Something broke inside me today. Some wall, some shell, some badly forged armour or shield or something.

Since Brexit, since Trump, I have been broken. The world I love has changed, and I fear for it. That fear has paralysed me, despite all the good advice and keep-going hope I’ve been writing lately, I can’t seem to listen to myself.

I stopped. I stopped caring for myself, and saw this blank detachment from my own life as somehow insulating me from the horrors going on outside. It didn’t work, it couldn’t work, but there it was.

So my days became robotic, routine. Wake after a sleepless night, go to work, spend half the day glued to the car-crash unfolding on Twitter and the news, come home, try to escape into TV, go to bed, pretend to sleep. Repeat ad nauseam.

My Druid practice? Withered. Forgotten in the midst of fear.

My health? Ignored, wasted away to comfort-eating and sedentary nothingness.

The joy of life? Lost. Guilt tells me not to enjoy life while others fear for theirs.

But this evening, for no apparent reason, something broke. And I saw what I had become, and how far that is from what I want to be, need to be, in this world.

I don’t know how to move on from here, but I know I must. If despair wins, then the forces of evil win.

Self-care is not selfish. I’ve read the words a thousand times, heck I’ve written them. But now I need to embrace them, with my whole being.

And so, to restart.

Daily Druid practice, a small five-minute devotion at my home shrine in the morning (probably using Michael J. Dangler’s Crane Breviary and Guidebook as inspiration).

Daily exercise. Yoga would be a good place to start, followed by going back to the strength training I used to enjoy.

Eating better. Junk food is just that, junk. It does nothing for physical or mental health in the long run.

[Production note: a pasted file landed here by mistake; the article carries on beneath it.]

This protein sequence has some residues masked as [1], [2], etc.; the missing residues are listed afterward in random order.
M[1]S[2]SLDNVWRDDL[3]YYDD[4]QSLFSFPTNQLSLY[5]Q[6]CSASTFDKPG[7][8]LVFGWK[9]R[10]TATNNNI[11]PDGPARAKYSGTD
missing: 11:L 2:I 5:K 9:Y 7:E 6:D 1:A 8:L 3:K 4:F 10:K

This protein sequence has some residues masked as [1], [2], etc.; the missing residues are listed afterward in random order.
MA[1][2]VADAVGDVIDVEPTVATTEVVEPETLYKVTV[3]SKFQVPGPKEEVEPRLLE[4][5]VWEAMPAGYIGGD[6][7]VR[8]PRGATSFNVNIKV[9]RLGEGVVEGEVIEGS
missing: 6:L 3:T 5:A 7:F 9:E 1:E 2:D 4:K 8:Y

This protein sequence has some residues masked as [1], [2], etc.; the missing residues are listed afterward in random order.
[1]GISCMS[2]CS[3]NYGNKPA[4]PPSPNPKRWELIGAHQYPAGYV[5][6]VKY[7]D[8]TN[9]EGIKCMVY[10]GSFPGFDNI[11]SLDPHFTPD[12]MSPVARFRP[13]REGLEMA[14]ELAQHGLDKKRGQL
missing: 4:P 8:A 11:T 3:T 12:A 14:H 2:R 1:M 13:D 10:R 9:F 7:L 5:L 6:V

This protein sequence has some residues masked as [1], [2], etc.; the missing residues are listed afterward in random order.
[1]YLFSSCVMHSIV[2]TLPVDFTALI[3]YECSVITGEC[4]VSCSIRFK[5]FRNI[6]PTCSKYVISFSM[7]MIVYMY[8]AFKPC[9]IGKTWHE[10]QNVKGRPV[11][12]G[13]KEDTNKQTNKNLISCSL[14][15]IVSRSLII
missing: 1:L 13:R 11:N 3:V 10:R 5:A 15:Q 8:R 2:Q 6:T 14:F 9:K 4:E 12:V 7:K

Spending more time outdoors, away from a screen. Getting back in touch with the land, the waters and the sky, the roots and heart of my Paganism.

Switching off the damn phone. I will still read the news to keep informed, it’s more important now than ever, but I don’t need to be on it 24/7. I need to step away and allow myself space to breathe.

Fighting where it matters. Going to protest marches and writing letters to my elected representatives rather than sharing online petitions that will be read by nobody. Focusing on one or two issues (the environment, LGBT rights) and not trying to solve every problem at once.

It’s going to be a hard few years, and burn out is a real danger. So is apathy. I hope that by doing the above steps, I can walk that fine line between the two.

And so it goes.

Happy New Year


After taking a break from blogging over the festive season, I wanted to check back in at the start of this new year.

2016 has been a difficult one, both globally and personally, and it looks like the world in 2017 will continue to be uncertain and challenging. Much of what we love will be under attack from politicians and big business, and there will be some tough times ahead, of that I’m sure.

But, hope is still rising. People around the world are coming together to do great things, to defend the planet and her people and creatures, and to fight hatred in all its forms.

For me, I plan on being more active this year, and also deepening my Druid practice to give me a firm foundation on which to engage meaningfully with the world.

May you all have a hopeful and happy new year, and may 2017 be the year we stand firm and put down our roots.

In other news, the book I contributed an essay to, Godless Paganism: Voices of Non-Theistic Pagans edited by John Halstead, has been chosen by the Pagan Tama blog on Patheos (which is a seriously cool blog, discussing Shinto-Paganism among other things) as the Pagan Book of the Year!

Megan Manson writes:

Because non-theistic Paganism can be seen as rejecting Pagan deities on the surface, the idea of godless Pagans is controversial for some. Is it appropriate for atheists to define themselves as Pagan? Or are they misappropriating the term? The essays in Godless Paganism all reach the same conclusion: Rather than rejecting the idea of deities outright, atheist Pagans are re-defining what “deity” means within the Pagan context. Quite simply, they are Pagans who take great meaning and fulfillment from the nature-based and mystical aspects of Paganism, but want to reconcile this with 21st century rational, scientific outlooks on life…